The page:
For no other reason than it’ll be expensive if you don’t. Wash brushes and rollers every week (or every day if you have time). Keep everything in a box or bag and make sure you can get your hands on the tool you need, when you need it. As a decorator, you will need to invest in dust free sanders (maybe not straight away). You’ll need sprayers too if you want to maximise your earning potential. It all costs money, so look after them.


Leave a Clean and Tidy Job When Decorating


Your work needs to be bang on as a decorator, that goes without saying. The other thing that goes a long way is keeping the job clean and tidy. Set your base out and keep all your tools on it. When you finish a job, get everything looking immaculate before you go. Get it dust free, remove any waste and make sure there is no paint on anything there shouldn’t be paint on. You’ll impress everyone you work for by doing this.


Don’t be a Mug!!


You are the expert!! Do not let your customers tell you how to do your job or push you around. Your price is your price and you are available when you are actually available. If a job runs over, do not be afraid to pick up the phone and have an awkward conversation with your next client to push their start date back. Don’t let yourself get overwhelmed!!


The Stress of Being a Self-Employed Decorator


Do not let anyone tell you “Decorating is therapeutic”, because it isn’t! Being a self-employed decorator can be very stressful. There is a lot that can go wrong, from nightmare customers to jobs running over. Rain can stop play, or a supplier might mess up an order. Maybe you smash an expensive TV with your roller pole.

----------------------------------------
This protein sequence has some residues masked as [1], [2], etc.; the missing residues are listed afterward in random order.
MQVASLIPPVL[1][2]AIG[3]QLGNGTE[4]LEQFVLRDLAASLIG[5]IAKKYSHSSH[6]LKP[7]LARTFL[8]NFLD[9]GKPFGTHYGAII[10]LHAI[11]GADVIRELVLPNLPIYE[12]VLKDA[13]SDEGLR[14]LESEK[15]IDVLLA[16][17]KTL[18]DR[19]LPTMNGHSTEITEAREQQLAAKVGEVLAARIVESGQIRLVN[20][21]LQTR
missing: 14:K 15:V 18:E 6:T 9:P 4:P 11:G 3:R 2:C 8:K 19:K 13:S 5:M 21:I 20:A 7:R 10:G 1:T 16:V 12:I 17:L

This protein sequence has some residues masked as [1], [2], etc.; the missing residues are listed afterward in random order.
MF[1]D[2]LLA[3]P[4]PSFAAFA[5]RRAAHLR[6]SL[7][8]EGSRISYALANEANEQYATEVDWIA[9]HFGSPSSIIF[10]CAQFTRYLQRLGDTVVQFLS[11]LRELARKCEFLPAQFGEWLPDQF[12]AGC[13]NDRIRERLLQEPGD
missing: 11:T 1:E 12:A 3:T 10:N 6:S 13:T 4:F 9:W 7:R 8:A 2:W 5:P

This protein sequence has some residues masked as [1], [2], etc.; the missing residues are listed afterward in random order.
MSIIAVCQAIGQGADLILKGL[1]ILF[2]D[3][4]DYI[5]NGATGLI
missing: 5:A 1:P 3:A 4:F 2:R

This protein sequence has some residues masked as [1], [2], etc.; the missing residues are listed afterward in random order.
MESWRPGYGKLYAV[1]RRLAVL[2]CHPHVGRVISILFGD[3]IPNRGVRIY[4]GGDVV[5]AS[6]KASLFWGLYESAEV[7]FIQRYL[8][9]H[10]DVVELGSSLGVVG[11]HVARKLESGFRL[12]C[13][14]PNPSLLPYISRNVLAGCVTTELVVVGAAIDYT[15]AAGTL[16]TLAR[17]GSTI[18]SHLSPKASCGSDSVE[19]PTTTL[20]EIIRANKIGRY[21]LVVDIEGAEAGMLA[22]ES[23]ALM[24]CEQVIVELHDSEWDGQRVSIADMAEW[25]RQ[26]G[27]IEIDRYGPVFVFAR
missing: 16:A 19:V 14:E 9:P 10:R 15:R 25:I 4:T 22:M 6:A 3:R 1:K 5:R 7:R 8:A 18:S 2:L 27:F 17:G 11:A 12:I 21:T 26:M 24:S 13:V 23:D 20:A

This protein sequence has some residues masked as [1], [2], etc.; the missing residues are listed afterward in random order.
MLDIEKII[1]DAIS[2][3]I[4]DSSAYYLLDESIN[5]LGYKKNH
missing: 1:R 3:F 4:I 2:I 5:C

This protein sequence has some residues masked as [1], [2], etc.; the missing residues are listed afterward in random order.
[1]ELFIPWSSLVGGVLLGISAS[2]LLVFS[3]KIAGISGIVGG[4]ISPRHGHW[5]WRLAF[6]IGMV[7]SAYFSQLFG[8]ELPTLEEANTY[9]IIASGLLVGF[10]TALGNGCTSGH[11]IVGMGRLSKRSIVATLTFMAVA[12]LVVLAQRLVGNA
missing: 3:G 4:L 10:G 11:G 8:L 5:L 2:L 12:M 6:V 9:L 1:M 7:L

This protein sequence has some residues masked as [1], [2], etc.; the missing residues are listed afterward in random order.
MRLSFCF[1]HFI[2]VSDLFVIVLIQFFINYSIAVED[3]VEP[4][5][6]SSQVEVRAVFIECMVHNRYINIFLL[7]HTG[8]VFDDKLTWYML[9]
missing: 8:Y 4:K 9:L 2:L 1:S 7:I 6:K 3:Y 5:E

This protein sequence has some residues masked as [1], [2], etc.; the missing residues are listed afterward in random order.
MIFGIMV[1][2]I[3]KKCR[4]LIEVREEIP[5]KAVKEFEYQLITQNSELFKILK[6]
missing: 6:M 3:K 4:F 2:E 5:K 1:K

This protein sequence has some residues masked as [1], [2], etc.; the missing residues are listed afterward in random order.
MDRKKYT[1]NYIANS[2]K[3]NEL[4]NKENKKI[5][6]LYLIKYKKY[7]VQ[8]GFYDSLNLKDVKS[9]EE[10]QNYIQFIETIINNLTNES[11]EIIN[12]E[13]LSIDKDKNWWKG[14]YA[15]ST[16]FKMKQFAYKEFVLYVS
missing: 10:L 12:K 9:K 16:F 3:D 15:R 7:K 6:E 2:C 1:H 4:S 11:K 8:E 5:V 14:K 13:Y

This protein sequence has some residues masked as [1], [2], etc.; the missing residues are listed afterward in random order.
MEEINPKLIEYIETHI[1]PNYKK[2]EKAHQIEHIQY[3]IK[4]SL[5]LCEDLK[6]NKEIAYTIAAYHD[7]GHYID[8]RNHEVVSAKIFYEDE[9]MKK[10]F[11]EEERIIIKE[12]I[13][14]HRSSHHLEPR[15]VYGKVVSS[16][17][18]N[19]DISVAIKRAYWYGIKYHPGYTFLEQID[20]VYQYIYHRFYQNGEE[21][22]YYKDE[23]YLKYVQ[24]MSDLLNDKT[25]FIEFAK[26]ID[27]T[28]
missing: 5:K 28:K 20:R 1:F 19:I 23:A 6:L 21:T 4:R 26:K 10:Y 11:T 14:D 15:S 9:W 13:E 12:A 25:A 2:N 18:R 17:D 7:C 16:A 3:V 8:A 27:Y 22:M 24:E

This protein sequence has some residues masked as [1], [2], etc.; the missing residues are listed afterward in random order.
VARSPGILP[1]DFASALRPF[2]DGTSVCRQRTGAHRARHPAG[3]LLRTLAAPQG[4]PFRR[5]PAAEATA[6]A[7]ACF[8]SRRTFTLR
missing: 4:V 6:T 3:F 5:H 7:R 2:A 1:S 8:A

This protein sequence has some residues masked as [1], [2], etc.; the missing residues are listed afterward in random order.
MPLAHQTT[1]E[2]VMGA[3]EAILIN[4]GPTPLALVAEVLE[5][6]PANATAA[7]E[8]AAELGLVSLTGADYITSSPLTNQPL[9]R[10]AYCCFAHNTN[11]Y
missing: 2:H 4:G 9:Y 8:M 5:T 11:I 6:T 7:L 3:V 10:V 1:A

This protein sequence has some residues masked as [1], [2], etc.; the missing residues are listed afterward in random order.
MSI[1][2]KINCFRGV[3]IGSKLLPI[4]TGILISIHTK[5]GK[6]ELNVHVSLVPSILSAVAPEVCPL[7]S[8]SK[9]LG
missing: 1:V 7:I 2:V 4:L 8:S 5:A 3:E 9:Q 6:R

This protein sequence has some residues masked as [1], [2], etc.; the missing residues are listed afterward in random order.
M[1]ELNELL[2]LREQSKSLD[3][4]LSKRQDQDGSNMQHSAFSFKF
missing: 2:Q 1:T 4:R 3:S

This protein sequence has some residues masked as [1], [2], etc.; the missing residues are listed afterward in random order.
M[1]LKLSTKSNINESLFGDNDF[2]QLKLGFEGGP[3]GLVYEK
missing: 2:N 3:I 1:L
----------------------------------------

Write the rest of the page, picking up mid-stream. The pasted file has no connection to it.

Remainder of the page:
Being self-employed is like being on a rollercoaster; One minute you’re flying, the next it feels like you’re drowning. Make sure you have the correct liability insurance in place, and do not take your work life stress home with you.

Blog written by Mike Gregory – Professional Painter, Decorator and Blogger

Updated May 9, 2024 | Posted Nov 3, 2020 | 5 comments

About the Author

About the Author

Mike Cupit has been in the decorating industry since 2002 and has mostly worked as a Trade Decorator in the domestic sector (peoples’ homes). Self-proclaimed “product geek”, Mike has a passion for paint and decorating tools. Mike now spends most of his time testing paint products and tools, comparing them to similar products on the market, and blogging about the industry in general.